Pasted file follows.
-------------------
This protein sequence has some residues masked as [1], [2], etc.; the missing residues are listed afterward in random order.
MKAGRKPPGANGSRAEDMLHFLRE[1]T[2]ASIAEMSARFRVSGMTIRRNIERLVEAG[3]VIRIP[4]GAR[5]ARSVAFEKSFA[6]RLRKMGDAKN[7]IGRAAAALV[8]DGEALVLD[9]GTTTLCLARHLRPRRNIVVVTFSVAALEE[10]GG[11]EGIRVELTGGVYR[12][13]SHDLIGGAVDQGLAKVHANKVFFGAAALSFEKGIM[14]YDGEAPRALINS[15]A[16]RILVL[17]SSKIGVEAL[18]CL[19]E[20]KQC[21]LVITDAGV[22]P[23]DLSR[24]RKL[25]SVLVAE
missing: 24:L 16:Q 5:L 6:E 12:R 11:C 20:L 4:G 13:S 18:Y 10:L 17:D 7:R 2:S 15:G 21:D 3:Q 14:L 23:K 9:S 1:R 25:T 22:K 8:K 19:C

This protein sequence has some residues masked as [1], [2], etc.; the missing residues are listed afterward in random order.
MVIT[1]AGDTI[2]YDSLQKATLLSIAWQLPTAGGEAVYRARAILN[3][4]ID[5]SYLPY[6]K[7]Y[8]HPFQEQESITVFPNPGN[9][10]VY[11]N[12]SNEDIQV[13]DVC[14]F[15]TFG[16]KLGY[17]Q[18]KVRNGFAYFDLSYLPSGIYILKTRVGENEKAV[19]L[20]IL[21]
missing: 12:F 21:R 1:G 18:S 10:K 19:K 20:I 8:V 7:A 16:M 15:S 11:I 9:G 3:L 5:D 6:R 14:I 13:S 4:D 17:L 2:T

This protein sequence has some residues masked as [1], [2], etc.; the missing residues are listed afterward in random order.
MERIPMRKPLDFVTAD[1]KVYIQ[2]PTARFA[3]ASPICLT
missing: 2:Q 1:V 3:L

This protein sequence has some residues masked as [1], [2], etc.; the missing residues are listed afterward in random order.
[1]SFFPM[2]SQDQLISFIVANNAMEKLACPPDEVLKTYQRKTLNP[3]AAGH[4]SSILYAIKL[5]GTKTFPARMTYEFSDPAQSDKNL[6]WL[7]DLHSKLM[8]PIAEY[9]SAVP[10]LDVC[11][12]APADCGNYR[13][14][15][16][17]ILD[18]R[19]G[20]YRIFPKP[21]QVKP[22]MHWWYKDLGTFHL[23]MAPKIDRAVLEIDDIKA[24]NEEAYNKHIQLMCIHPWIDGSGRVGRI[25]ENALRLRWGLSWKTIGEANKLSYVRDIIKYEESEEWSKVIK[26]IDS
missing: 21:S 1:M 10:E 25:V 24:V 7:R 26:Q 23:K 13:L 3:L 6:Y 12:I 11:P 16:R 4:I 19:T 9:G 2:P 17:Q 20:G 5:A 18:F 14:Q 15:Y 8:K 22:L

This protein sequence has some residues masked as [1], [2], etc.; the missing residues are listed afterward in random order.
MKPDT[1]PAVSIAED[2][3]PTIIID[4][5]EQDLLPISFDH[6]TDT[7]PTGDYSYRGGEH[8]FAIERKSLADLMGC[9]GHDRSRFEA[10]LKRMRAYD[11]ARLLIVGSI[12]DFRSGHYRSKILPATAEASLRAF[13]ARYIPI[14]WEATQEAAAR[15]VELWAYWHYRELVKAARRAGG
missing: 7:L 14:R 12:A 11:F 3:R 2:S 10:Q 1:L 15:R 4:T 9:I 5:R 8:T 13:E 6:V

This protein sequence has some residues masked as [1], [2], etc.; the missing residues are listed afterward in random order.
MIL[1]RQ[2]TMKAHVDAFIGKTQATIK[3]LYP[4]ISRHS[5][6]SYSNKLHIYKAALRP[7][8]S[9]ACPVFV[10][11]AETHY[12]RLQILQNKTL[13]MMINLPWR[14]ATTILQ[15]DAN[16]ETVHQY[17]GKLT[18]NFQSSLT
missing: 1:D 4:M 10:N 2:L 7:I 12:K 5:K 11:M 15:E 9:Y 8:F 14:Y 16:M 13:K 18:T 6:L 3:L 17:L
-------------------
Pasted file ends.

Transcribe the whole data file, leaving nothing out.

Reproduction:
This protein sequence has some residues masked as [1], [2], etc.; the missing residues are listed afterward in random order.
MKAGRKPPGANGSRAEDMLHFLRE[1]T[2]ASIAEMSARFRVSGMTIRRNIERLVEAG[3]VIRIP[4]GAR[5]ARSVAFEKSFA[6]RLRKMGDAKN[7]IGRAAAALV[8]DGEALVLD[9]GTTTLCLARHLRPRRNIVVVTFSVAALEE[10]GG[11]EGIRVELTGGVYR[12][13]SHDLIGGAVDQGLAKVHANKVFFGAAALSFEKGIM[14]YDGEAPRALINS[15]A[16]RILVL[17]SSKIGVEAL[18]CL[19]E[20]KQC[21]LVITDAGV[22]P[23]DLSR[24]RKL[25]SVLVAE
missing: 24:L 16:Q 5:L 6:E 12:R 11:C 20:L 4:G 13:S 18:Y 10:L 17:D 7:R 2:S 15:G 21:D 3:Q 14:L 23:K 9:S 1:R 25:T 22:K 8:K 19:C

This protein sequence has some residues masked as [1], [2], etc.; the missing residues are listed afterward in random order.
MVIT[1]AGDTI[2]YDSLQKATLLSIAWQLPTAGGEAVYRARAILN[3][4]ID[5]SYLPY[6]K[7]Y[8]HPFQEQESITVFPNPGN[9][10]VY[11]N[12]SNEDIQV[13]DVC[14]F[15]TFG[16]KLGY[17]Q[18]KVRNGFAYFDLSYLPSGIYILKTRVGENEKAV[19]L[20]IL[21]
missing: 12:F 21:R 1:G 18:S 10:K 19:K 20:I 8:V 7:A 16:M 15:S 11:I 9:G 3:L 5:D 6:R 14:I 13:S 4:D 17:L 2:T

This protein sequence has some residues masked as [1], [2], etc.; the missing residues are listed afterward in random order.
MERIPMRKPLDFVTAD[1]KVYIQ[2]PTARFA[3]ASPICLT
missing: 2:Q 1:V 3:L

This protein sequence has some residues masked as [1], [2], etc.; the missing residues are listed afterward in random order.
[1]SFFPM[2]SQDQLISFIVANNAMEKLACPPDEVLKTYQRKTLNP[3]AAGH[4]SSILYAIKL[5]GTKTFPARMTYEFSDPAQSDKNL[6]WL[7]DLHSKLM[8]PIAEY[9]SAVP[10]LDVC[11][12]APADCGNYR[13][14][15][16][17]ILD[18]R[19]G[20]YRIFPKP[21]QVKP[22]MHWWYKDLGTFHL[23]MAPKIDRAVLEIDDIKA[24]NEEAYNKHIQLMCIHPWIDGSGRVGRI[25]ENALRLRWGLSWKTIGEANKLSYVRDIIKYEESEEWSKVIK[26]IDS
missing: 21:S 1:M 10:E 25:V 24:V 7:R 26:Q 23:K 13:L 3:L 6:Y 12:I 11:P 16:R 4:I 19:T 9:G 2:P 17:Q 20:G 5:A 18:F 14:Q 15:Y 8:K 22:L

This protein sequence has some residues masked as [1], [2], etc.; the missing residues are listed afterward in random order.
MKPDT[1]PAVSIAED[2][3]PTIIID[4][5]EQDLLPISFDH[6]TDT[7]PTGDYSYRGGEH[8]FAIERKSLADLMGC[9]GHDRSRFEA[10]LKRMRAYD[11]ARLLIVGSI[12]DFRSGHYRSKILPATAEASLRAF[13]ARYIPI[14]WEATQEAAAR[15]VELWAYWHYRELVKAARRAGG
missing: 7:L 14:R 12:A 11:F 3:R 2:S 10:Q 1:L 15:R 4:T 9:I 5:R 8:T 13:E 6:V

This protein sequence has some residues masked as [1], [2], etc.; the missing residues are listed afterward in random order.
MIL[1]RQ[2]TMKAHVDAFIGKTQATIK[3]LYP[4]ISRHS[5][6]SYSNKLHIYKAALRP[7][8]S[9]ACPVFV[10][11]AETHY[12]RLQILQNKTL[13]MMINLPWR[14]ATTILQ[15]DAN[16]ETVHQY[17]GKLT[18]NFQSSLT
missing: 1:D 4:M 10:N 2:L 7:I 12:K 5:K 11:M 15:E 9:Y 8:F 14:Y 16:M 13:K 18:T 6:L 3:L 17:L